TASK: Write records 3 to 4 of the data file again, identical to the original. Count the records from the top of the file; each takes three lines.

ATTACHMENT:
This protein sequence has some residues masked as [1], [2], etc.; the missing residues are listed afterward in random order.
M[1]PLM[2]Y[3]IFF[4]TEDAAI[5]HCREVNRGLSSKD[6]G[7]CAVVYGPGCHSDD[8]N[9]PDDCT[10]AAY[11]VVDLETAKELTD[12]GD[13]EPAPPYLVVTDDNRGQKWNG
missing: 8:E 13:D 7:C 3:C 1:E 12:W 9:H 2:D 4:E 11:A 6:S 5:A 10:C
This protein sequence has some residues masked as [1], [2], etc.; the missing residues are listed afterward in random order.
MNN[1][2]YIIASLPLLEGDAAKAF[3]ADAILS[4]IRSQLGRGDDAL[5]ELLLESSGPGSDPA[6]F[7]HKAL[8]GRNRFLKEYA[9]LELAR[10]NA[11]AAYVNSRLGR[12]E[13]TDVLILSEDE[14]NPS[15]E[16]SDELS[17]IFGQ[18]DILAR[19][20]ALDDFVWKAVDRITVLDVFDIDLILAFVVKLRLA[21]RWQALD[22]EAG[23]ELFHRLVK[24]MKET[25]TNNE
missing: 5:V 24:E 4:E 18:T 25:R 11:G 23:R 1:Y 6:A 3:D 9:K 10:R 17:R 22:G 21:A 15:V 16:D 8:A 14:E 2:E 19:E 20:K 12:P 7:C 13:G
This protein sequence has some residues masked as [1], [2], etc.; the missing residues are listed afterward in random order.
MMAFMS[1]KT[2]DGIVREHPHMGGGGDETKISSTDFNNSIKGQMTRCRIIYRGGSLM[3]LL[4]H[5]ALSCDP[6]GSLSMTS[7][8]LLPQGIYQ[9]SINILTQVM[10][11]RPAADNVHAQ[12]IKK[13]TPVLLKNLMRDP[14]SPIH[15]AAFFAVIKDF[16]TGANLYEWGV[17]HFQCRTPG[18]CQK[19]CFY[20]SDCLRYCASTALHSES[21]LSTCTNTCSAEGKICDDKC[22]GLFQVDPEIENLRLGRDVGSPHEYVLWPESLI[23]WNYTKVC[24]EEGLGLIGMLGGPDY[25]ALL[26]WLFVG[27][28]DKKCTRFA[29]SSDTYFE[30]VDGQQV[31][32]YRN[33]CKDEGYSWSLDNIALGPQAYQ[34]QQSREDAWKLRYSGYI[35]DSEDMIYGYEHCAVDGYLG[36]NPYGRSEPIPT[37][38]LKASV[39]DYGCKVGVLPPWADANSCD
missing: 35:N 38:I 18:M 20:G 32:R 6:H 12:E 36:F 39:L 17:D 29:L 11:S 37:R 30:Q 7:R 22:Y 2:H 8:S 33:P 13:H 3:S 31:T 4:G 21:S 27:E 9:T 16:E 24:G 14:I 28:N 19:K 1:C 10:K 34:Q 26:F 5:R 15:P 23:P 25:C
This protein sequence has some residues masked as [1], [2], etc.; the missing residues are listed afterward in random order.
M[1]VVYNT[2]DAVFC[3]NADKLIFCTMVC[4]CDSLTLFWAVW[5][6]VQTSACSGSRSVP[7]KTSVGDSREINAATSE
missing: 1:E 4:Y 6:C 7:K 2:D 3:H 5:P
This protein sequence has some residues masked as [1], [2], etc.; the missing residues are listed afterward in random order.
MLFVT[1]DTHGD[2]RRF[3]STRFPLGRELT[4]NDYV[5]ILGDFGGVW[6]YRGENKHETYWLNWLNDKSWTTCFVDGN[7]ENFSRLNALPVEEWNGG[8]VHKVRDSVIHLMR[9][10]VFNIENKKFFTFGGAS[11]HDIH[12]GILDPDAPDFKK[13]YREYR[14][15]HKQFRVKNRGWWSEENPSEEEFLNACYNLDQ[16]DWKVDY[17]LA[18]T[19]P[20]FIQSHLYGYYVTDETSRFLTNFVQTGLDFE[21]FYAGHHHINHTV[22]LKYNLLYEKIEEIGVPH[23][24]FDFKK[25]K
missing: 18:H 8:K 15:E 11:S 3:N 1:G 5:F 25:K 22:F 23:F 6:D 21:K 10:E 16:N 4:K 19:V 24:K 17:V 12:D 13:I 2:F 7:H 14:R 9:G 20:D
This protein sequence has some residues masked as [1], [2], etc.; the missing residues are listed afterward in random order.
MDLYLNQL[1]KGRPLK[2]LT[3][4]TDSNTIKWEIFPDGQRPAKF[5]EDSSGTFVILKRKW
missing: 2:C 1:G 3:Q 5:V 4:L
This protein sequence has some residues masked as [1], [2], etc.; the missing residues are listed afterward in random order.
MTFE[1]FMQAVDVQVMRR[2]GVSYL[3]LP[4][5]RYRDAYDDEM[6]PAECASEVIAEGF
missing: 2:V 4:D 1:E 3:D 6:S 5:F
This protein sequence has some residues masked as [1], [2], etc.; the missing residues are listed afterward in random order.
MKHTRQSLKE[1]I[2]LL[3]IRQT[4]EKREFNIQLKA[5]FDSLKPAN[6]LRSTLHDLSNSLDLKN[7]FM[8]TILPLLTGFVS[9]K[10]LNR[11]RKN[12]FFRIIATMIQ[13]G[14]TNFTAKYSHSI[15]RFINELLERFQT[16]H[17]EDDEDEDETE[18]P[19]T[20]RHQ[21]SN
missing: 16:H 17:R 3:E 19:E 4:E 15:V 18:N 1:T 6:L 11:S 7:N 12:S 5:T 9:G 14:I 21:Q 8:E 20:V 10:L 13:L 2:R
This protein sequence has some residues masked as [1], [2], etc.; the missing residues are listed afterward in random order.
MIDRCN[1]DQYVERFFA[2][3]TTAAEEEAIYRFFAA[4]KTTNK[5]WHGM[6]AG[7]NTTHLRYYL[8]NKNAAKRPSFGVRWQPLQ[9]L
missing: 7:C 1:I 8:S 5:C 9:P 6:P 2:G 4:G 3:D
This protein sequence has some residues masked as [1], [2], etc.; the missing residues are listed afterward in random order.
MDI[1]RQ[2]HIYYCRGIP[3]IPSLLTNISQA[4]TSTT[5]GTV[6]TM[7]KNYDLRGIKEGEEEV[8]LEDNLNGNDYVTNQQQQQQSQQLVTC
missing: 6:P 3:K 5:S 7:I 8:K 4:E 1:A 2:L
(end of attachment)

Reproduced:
This protein sequence has some residues masked as [1], [2], etc.; the missing residues are listed afterward in random order.
MMAFMS[1]KT[2]DGIVREHPHMGGGGDETKISSTDFNNSIKGQMTRCRIIYRGGSLM[3]LL[4]H[5]ALSCDP[6]GSLSMTS[7][8]LLPQGIYQ[9]SINILTQVM[10][11]RPAADNVHAQ[12]IKK[13]TPVLLKNLMRDP[14]SPIH[15]AAFFAVIKDF[16]TGANLYEWGV[17]HFQCRTPG[18]CQK[19]CFY[20]SDCLRYCASTALHSES[21]LSTCTNTCSAEGKICDDKC[22]GLFQVDPEIENLRLGRDVGSPHEYVLWPESLI[23]WNYTKVC[24]EEGLGLIGMLGGPDY[25]ALL[26]WLFVG[27][28]DKKCTRFA[29]SSDTYFE[30]VDGQQV[31][32]YRN[33]CKDEGYSWSLDNIALGPQAYQ[34]QQSREDAWKLRYSGYI[35]DSEDMIYGYEHCAVDGYLG[36]NPYGRSEPIPT[37][38]LKASV[39]DYGCKVGVLPPWADANSCD
missing: 35:N 38:I 18:M 20:G 32:R 6:H 12:E 36:F 39:L 17:D 29:L 11:S 37:R 30:Q 7:R 22:Y 2:H 8:S 33:P 13:H 3:S 31:T 4:G 21:S 27:E 9:T 16:E 24:G 14:I 28:N 19:K 1:C 10:K 34:Q 26:F 5:R 15:P 23:P 25:C
This protein sequence has some residues masked as [1], [2], etc.; the missing residues are listed afterward in random order.
M[1]VVYNT[2]DAVFC[3]NADKLIFCTMVC[4]CDSLTLFWAVW[5][6]VQTSACSGSRSVP[7]KTSVGDSREINAATSE
missing: 1:E 4:Y 6:C 7:K 2:D 3:H 5:P